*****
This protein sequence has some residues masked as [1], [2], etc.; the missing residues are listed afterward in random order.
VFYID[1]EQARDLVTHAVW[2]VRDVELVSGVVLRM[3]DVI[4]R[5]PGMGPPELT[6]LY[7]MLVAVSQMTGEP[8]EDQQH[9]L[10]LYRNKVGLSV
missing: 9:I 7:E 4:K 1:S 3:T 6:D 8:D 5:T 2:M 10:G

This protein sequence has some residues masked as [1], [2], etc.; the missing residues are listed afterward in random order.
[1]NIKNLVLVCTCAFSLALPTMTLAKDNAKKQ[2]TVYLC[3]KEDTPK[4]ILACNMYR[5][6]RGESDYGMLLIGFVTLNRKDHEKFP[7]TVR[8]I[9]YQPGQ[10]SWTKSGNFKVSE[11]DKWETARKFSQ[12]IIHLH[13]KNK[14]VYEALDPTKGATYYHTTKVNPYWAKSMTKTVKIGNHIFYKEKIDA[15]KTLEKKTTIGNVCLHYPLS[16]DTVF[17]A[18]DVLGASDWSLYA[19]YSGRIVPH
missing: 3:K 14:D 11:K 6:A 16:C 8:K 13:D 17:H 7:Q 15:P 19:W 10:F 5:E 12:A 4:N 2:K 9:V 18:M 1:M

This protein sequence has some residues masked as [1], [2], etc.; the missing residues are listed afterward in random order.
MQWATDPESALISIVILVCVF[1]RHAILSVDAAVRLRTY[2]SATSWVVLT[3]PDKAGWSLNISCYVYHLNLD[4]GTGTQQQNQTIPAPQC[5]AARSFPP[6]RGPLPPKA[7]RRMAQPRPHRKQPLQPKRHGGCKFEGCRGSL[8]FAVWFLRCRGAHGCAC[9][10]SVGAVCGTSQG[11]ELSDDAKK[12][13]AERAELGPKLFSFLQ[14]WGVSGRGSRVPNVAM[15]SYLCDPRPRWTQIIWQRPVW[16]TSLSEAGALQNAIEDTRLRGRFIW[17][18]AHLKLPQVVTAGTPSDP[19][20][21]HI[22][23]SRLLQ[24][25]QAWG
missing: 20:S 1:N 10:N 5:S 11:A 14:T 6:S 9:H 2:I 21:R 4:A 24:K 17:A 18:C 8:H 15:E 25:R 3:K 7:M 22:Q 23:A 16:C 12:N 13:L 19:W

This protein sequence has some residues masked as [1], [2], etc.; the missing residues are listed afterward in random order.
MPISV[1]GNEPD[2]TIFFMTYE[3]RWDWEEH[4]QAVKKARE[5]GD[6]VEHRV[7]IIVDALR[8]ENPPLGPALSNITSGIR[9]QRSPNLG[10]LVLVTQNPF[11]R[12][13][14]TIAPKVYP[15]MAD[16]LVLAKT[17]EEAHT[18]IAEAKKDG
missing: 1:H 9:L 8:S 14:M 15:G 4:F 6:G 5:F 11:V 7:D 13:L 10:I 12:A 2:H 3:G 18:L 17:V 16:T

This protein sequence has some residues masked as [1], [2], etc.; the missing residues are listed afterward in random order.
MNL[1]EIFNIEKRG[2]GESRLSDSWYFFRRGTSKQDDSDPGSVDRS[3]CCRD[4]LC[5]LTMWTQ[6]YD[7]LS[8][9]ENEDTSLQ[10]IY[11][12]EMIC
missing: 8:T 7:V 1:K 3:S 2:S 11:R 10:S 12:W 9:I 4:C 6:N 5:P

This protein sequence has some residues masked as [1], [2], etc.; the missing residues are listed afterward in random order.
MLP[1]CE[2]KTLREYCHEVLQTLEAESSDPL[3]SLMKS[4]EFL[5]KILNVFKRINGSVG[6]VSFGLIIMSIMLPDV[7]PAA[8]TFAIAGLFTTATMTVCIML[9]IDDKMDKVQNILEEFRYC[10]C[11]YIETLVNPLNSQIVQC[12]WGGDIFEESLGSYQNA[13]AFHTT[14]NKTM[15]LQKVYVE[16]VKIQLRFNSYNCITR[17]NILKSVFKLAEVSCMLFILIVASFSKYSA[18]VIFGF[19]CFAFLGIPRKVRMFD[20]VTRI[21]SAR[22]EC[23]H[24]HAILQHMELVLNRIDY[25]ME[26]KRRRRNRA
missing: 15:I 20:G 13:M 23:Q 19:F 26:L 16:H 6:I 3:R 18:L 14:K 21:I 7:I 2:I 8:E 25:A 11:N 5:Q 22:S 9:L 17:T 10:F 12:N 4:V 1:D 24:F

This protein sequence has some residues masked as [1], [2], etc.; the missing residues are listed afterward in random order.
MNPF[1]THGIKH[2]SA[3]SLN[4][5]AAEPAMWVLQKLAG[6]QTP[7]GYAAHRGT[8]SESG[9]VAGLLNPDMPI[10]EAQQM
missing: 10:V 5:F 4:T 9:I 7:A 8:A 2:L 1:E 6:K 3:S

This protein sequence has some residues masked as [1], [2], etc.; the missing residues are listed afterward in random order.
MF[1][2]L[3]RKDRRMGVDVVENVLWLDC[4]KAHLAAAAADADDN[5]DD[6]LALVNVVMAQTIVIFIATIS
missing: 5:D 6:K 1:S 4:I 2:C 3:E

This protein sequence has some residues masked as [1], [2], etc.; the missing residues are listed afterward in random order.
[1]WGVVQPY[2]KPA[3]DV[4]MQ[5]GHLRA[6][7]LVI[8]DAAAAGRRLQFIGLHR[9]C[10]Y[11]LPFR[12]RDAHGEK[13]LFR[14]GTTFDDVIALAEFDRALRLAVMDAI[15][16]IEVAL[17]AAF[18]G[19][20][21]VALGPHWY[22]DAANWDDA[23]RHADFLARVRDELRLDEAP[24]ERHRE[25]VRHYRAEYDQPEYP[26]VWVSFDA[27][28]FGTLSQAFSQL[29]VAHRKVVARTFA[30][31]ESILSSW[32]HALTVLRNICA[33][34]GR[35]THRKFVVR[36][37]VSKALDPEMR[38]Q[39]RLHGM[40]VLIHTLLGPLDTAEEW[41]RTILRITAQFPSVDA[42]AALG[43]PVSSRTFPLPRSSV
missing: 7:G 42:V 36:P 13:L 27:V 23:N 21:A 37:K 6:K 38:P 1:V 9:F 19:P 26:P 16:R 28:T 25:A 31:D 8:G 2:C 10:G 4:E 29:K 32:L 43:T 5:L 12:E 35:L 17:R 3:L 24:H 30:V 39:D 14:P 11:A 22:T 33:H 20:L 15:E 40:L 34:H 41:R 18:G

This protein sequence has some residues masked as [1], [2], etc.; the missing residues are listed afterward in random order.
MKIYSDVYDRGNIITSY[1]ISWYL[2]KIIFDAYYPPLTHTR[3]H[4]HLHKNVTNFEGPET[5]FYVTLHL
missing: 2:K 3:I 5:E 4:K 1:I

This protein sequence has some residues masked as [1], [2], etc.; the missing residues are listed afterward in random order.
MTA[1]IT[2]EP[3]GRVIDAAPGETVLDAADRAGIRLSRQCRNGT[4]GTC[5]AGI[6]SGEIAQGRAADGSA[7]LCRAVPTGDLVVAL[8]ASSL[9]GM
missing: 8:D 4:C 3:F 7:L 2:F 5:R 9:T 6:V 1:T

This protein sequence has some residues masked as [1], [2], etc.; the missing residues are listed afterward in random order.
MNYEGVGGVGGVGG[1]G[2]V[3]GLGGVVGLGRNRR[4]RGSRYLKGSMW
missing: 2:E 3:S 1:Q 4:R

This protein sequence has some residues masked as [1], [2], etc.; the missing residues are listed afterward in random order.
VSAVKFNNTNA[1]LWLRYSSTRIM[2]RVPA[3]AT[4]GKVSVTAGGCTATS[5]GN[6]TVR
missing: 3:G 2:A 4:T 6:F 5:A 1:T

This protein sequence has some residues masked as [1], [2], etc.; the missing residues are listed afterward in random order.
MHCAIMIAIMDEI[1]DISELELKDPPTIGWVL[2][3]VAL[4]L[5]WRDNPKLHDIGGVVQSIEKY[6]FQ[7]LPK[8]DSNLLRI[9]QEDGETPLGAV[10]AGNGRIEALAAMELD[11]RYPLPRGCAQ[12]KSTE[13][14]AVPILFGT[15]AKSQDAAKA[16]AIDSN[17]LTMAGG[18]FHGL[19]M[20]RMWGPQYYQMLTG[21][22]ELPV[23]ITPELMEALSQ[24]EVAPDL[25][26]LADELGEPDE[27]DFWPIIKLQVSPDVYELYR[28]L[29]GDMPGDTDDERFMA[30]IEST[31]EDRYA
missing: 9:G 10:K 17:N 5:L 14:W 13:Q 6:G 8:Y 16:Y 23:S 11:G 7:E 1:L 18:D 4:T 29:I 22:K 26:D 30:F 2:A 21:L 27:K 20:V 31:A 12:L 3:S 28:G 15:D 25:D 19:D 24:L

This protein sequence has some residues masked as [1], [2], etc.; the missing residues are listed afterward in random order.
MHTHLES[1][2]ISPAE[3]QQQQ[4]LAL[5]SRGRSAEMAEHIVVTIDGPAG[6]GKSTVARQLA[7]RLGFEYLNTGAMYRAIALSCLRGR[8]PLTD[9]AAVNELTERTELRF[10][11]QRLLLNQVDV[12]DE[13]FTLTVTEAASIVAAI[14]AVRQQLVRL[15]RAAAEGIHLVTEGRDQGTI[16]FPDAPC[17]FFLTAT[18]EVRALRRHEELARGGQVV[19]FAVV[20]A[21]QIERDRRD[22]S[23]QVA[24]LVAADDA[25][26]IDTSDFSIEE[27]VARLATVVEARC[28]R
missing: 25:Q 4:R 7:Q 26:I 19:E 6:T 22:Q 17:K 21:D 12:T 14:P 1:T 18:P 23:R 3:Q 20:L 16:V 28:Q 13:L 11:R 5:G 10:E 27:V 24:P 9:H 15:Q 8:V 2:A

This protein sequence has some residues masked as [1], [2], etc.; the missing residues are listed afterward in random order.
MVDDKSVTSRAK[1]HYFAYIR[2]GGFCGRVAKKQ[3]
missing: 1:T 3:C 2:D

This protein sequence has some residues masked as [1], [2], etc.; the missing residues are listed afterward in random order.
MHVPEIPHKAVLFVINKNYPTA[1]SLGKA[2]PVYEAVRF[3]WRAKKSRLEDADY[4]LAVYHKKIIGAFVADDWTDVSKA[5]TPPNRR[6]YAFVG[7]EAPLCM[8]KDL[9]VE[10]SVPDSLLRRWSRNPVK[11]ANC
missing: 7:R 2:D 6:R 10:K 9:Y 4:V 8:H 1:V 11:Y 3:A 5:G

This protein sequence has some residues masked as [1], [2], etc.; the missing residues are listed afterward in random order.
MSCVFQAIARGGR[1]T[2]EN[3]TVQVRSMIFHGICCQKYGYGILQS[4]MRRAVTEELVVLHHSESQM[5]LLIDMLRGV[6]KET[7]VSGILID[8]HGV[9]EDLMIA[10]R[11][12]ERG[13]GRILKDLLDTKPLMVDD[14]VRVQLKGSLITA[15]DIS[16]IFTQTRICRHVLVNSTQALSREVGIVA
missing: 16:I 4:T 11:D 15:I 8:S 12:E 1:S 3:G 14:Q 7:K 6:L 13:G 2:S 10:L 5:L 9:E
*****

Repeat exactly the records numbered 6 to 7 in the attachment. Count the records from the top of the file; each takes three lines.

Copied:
This protein sequence has some residues masked as [1], [2], etc.; the missing residues are listed afterward in random order.
MLP[1]CE[2]KTLREYCHEVLQTLEAESSDPL[3]SLMKS[4]EFL[5]KILNVFKRINGSVG[6]VSFGLIIMSIMLPDV[7]PAA[8]TFAIAGLFTTATMTVCIML[9]IDDKMDKVQNILEEFRYC[10]C[11]YIETLVNPLNSQIVQC[12]WGGDIFEESLGSYQNA[13]AFHTT[14]NKTM[15]LQKVYVE[16]VKIQLRFNSYNCITR[17]NILKSVFKLAEVSCMLFILIVASFSKYSA[18]VIFGF[19]CFAFLGIPRKVRMFD[20]VTRI[21]SAR[22]EC[23]H[24]HAILQHMELVLNRIDY[25]ME[26]KRRRRNRA
missing: 15:I 20:G 13:M 23:Q 19:F 26:L 16:H 6:I 3:R 18:L 14:K 21:I 7:I 2:I 8:E 25:A 11:N 5:Q 22:S 9:L 17:T 10:F 12:N 4:V 1:D 24:F

This protein sequence has some residues masked as [1], [2], etc.; the missing residues are listed afterward in random order.
MNPF[1]THGIKH[2]SA[3]SLN[4][5]AAEPAMWVLQKLAG[6]QTP[7]GYAAHRGT[8]SESG[9]VAGLLNPDMPI[10]EAQQM
missing: 10:V 5:F 4:T 9:I 7:A 8:A 2:L 1:E 6:K 3:S